GERMANY

Dr Jochen Lehmann

GÖRG

“Companies’ awareness and understanding of data protection and confidentiality has developed greatly in recent years. Until about 10 years ago, data protection was not taken seriously, fines were rare and low and regulators were greatly under-staffed. However, this has changed of late. Companies that persistently fail to comply face the risk of fines that run into the millions of euros. Data protection issues and, data breaches in particular, have garnered much public attention and the loss of data is now a serious threat to a company’s reputation. Companies have responded to these changing circumstances by putting a lot of effort into achieving compliance and by regarding it as an important issue.”

 

ITALY

Francesco De Biasi

Cleary Gottlieb Steen & Hamilton LLP

“We have noticed that Italian companies have started to pay more attention to confidentiality and, more generally, data protection issues, in part due to the risk of considerable fines for non-compliance under the European General Data Protection Regulation (GDPR), which will come into force on 25 May 2018. Indeed, these fines are much higher than those provided for in the Italian Data Protection Code. Moreover, as a consequence of the GDPR, companies in Italy are becoming more aware of the fact that obligations under data protection law are not simply limited to paperwork and often require a structural reorganisation of roles and responsibilities within an organisation and changes to personal data processing procedures.”

 

TURKEY

Onur Küçük

KPMG Turkey

“The Law on the Protection of Personal Data (PPDL) was published on 7 April 2016 and was fully enforced on 7 October 2016. Although the PPDL foresaw the formation of the personal Data Protection Authority (DPA) on 7 October 2016 and the enforcement of the secondary regulations by the DPA until 7 April 2017, the delay in the incorporation of the DPA resulted in a delay in enforcing the secondary regulations. This delay caused a de facto extension of the deadline for companies to achieve compliance with the requirements of the PPDL and companies took this opportunity to increase awareness both within their organisations and among their customers.”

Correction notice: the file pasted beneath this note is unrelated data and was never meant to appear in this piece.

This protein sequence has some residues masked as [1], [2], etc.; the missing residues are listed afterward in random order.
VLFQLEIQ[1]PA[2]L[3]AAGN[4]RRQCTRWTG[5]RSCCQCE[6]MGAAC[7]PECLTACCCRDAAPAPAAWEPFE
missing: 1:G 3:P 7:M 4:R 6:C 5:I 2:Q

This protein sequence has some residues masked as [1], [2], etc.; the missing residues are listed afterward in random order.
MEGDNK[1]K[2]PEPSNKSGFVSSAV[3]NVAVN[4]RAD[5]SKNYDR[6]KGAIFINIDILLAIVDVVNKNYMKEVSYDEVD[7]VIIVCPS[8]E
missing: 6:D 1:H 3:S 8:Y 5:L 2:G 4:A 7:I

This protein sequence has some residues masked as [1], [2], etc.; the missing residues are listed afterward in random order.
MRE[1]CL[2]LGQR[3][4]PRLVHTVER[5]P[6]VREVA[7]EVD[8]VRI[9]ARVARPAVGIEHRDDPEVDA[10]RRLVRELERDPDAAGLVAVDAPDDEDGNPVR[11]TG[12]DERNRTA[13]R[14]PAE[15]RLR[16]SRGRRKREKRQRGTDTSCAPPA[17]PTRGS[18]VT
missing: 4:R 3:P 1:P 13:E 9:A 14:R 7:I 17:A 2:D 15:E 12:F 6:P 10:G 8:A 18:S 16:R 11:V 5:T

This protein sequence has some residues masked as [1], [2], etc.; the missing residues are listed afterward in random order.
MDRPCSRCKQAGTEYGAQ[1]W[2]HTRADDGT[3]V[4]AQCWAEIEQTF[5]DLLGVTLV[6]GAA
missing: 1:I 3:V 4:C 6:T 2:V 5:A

RUSSIAN FEDERATION

Sergey V. Medvedev

Gorodissky & Partners

“Data protection and cyber security have become the trendiest and most discussed topics in the information technology (IT) sector worldwide in the last few years. Russian jurisdiction is not an exception in this regard. Indeed, in the age of the development of the digital economy and evolving privacy laws, companies, including those that are present in the Russian market as well as foreign investors, tend to generally assess their data protection strategies in order to mitigate the associated risks. In my personal opinion, not all of them are fully aware of their rights and obligations in this particular area, especially their confidentiality duties when processing personally identifiable information (PII).”

 

INDIA

Suhail Nathani

Economic Laws Practice

“Many organisations collect the personal data of their employees. However, not many are aware of the extent and nature of the duty upon them to protect the privacy and confidentiality of this data. Currently, India does not have comprehensive data protection legislation. The main enactment that deals with protection of data is the Information Technology Act and the rules framed thereunder. As per the Act, if an employer stores the personal information of its employees on a computer, it is required to have in place a comprehensive, documented information security programme and information security policies that contain managerial, technical, operational and physical security control measures commensurate with the information assets being protected.”